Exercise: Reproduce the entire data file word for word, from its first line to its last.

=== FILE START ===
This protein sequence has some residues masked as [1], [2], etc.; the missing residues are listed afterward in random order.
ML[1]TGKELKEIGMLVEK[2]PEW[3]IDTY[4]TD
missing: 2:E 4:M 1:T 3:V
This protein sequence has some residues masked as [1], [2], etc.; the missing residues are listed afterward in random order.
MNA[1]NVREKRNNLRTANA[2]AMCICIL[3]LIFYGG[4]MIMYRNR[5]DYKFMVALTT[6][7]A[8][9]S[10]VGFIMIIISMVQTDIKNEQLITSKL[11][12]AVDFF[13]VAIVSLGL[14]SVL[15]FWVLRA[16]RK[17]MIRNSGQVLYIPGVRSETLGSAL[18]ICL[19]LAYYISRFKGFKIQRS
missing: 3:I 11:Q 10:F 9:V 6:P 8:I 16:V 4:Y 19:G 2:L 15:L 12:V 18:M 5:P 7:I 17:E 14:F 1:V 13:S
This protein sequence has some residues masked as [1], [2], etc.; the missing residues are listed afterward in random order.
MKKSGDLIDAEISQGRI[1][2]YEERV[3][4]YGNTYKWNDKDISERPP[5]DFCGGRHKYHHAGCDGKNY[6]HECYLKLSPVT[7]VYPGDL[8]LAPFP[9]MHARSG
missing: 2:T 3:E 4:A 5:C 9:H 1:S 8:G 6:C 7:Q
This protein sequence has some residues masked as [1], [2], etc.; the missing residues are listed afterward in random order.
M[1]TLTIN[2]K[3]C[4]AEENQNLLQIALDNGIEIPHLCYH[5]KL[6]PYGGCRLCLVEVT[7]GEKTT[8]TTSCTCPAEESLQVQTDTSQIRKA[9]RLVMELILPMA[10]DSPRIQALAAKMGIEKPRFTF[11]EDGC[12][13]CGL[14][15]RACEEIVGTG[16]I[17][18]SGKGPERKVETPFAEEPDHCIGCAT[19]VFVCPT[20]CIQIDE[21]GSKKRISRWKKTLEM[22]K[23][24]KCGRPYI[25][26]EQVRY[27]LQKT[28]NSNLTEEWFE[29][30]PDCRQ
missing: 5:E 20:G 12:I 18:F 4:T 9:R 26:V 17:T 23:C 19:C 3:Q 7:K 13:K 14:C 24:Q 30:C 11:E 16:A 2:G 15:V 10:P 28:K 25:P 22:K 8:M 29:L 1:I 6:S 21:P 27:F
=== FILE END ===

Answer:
This protein sequence has some residues masked as [1], [2], etc.; the missing residues are listed afterward in random order.
ML[1]TGKELKEIGMLVEK[2]PEW[3]IDTY[4]TD
missing: 2:E 4:M 1:T 3:V
This protein sequence has some residues masked as [1], [2], etc.; the missing residues are listed afterward in random order.
MNA[1]NVREKRNNLRTANA[2]AMCICIL[3]LIFYGG[4]MIMYRNR[5]DYKFMVALTT[6][7]A[8][9]S[10]VGFIMIIISMVQTDIKNEQLITSKL[11][12]AVDFF[13]VAIVSLGL[14]SVL[15]FWVLRA[16]RK[17]MIRNSGQVLYIPGVRSETLGSAL[18]ICL[19]LAYYISRFKGFKIQRS
missing: 3:I 11:Q 10:F 9:V 6:P 8:I 16:V 4:Y 19:G 2:L 15:L 12:V 18:M 5:P 7:I 17:E 14:F 1:V 13:S
This protein sequence has some residues masked as [1], [2], etc.; the missing residues are listed afterward in random order.
MKKSGDLIDAEISQGRI[1][2]YEERV[3][4]YGNTYKWNDKDISERPP[5]DFCGGRHKYHHAGCDGKNY[6]HECYLKLSPVT[7]VYPGDL[8]LAPFP[9]MHARSG
missing: 2:T 3:E 4:A 5:C 9:H 1:S 8:G 6:C 7:Q
This protein sequence has some residues masked as [1], [2], etc.; the missing residues are listed afterward in random order.
M[1]TLTIN[2]K[3]C[4]AEENQNLLQIALDNGIEIPHLCYH[5]KL[6]PYGGCRLCLVEVT[7]GEKTT[8]TTSCTCPAEESLQVQTDTSQIRKA[9]RLVMELILPMA[10]DSPRIQALAAKMGIEKPRFTF[11]EDGC[12][13]CGL[14][15]RACEEIVGTG[16]I[17][18]SGKGPERKVETPFAEEPDHCIGCAT[19]VFVCPT[20]CIQIDE[21]GSKKRISRWKKTLEM[22]K[23][24]KCGRPYI[25][26]EQVRY[27]LQKT[28]NSNLTEEWFE[29][30]PDCRQ
missing: 5:E 20:G 12:I 18:F 4:T 9:R 26:V 17:T 23:C 19:C 3:Q 7:K 13:K 14:C 24:Q 30:C 11:E 16:A 2:G 15:V 10:P 28:K 25:P 22:K 8:M 29:L 1:I 6:S 21:P 27:F